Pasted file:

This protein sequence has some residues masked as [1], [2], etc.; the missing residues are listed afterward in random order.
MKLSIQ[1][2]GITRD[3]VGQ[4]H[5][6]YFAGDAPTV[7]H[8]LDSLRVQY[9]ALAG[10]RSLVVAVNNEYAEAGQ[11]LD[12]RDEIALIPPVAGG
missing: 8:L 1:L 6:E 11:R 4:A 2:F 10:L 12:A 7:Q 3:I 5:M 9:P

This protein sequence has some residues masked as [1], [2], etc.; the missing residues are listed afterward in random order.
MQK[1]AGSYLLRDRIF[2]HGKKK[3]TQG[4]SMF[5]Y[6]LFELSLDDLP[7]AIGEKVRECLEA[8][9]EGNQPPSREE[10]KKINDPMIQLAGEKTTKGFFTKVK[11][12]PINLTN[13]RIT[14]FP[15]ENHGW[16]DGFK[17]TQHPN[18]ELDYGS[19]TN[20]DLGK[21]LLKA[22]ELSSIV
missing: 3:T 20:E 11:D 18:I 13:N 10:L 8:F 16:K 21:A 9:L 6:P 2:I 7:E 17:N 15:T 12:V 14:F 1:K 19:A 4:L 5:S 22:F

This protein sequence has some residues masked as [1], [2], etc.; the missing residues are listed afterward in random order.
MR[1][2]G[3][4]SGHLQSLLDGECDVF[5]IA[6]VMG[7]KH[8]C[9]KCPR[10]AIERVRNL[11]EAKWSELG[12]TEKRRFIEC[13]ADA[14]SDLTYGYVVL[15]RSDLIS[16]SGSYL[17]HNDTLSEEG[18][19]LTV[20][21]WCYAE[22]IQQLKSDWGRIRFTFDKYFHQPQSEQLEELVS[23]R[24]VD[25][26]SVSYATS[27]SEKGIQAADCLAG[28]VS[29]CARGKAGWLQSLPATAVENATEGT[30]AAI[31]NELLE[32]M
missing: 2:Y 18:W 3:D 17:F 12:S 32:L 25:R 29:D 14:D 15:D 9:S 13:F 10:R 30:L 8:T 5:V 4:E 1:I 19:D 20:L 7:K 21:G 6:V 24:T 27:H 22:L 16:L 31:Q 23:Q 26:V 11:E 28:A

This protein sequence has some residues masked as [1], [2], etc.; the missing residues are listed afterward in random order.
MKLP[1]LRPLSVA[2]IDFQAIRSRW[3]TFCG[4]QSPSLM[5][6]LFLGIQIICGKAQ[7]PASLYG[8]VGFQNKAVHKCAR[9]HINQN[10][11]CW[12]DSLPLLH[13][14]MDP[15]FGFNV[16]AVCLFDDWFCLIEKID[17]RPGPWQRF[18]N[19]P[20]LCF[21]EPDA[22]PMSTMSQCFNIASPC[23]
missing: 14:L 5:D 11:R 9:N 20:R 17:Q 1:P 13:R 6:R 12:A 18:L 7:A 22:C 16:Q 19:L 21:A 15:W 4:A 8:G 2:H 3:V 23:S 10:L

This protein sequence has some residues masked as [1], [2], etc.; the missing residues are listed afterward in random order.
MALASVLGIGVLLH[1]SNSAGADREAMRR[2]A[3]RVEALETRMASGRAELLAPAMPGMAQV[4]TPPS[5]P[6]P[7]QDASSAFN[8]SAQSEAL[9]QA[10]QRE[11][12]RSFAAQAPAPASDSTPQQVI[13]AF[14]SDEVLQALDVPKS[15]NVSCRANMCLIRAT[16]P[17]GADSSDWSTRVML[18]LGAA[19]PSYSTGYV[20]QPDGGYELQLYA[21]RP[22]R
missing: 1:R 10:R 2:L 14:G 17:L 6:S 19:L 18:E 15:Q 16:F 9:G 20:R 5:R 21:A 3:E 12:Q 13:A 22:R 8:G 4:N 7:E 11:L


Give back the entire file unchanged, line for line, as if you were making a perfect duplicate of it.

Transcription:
This protein sequence has some residues masked as [1], [2], etc.; the missing residues are listed afterward in random order.
MKLSIQ[1][2]GITRD[3]VGQ[4]H[5][6]YFAGDAPTV[7]H[8]LDSLRVQY[9]ALAG[10]RSLVVAVNNEYAEAGQ[11]LD[12]RDEIALIPPVAGG
missing: 8:L 1:L 6:E 11:R 4:A 2:F 10:L 12:A 7:Q 3:I 5:M 9:P

This protein sequence has some residues masked as [1], [2], etc.; the missing residues are listed afterward in random order.
MQK[1]AGSYLLRDRIF[2]HGKKK[3]TQG[4]SMF[5]Y[6]LFELSLDDLP[7]AIGEKVRECLEA[8][9]EGNQPPSREE[10]KKINDPMIQLAGEKTTKGFFTKVK[11][12]PINLTN[13]RIT[14]FP[15]ENHGW[16]DGFK[17]TQHPN[18]ELDYGS[19]TN[20]DLGK[21]LLKA[22]ELSSIV
missing: 3:T 20:E 11:D 18:I 13:N 10:L 8:F 16:K 21:A 9:L 6:P 2:I 7:E 17:N 15:T 12:V 14:F 1:K 19:A 4:L 5:S 22:F

This protein sequence has some residues masked as [1], [2], etc.; the missing residues are listed afterward in random order.
MR[1][2]G[3][4]SGHLQSLLDGECDVF[5]IA[6]VMG[7]KH[8]C[9]KCPR[10]AIERVRNL[11]EAKWSELG[12]TEKRRFIEC[13]ADA[14]SDLTYGYVVL[15]RSDLIS[16]SGSYL[17]HNDTLSEEG[18][19]LTV[20][21]WCYAE[22]IQQLKSDWGRIRFTFDKYFHQPQSEQLEELVS[23]R[24]VD[25][26]SVSYATS[27]SEKGIQAADCLAG[28]VS[29]CARGKAGWLQSLPATAVENATEGT[30]AAI[31]NELLE[32]M
missing: 2:Y 18:W 3:D 17:F 12:S 32:L 25:R 29:D 14:D 15:D 9:S 13:F 10:R 30:L 8:T 5:V 4:E 1:I 19:D 20:L 7:K 21:G 6:V 24:T 27:H 22:L 16:L 31:Q 23:Q 26:V 11:E 28:A

This protein sequence has some residues masked as [1], [2], etc.; the missing residues are listed afterward in random order.
MKLP[1]LRPLSVA[2]IDFQAIRSRW[3]TFCG[4]QSPSLM[5][6]LFLGIQIICGKAQ[7]PASLYG[8]VGFQNKAVHKCAR[9]HINQN[10][11]CW[12]DSLPLLH[13][14]MDP[15]FGFNV[16]AVCLFDDWFCLIEKID[17]RPGPWQRF[18]N[19]P[20]LCF[21]EPDA[22]PMSTMSQCFNIASPC[23]
missing: 14:L 5:D 11:R 9:N 20:R 17:Q 1:P 13:R 6:R 12:A 18:L 7:A 22:C 16:Q 19:L 21:A 15:W 4:A 8:G 2:H 3:V 23:S 10:L

This protein sequence has some residues masked as [1], [2], etc.; the missing residues are listed afterward in random order.
MALASVLGIGVLLH[1]SNSAGADREAMRR[2]A[3]RVEALETRMASGRAELLAPAMPGMAQV[4]TPPS[5]P[6]P[7]QDASSAFN[8]SAQSEAL[9]QA[10]QRE[11][12]RSFAAQAPAPASDSTPQQVI[13]AF[14]SDEVLQALDVPKS[15]NVSCRANMCLIRAT[16]P[17]GADSSDWSTRVML[18]LGAA[19]PSYSTGYV[20]QPDGGYELQLYA[21]RP[22]R
missing: 1:R 10:R 2:L 14:G 17:L 6:S 19:L 18:E 15:Q 16:F 9:G 20:R 5:R 21:A 3:E 12:Q 13:A 22:R 8:G 4:N 7:E 11:L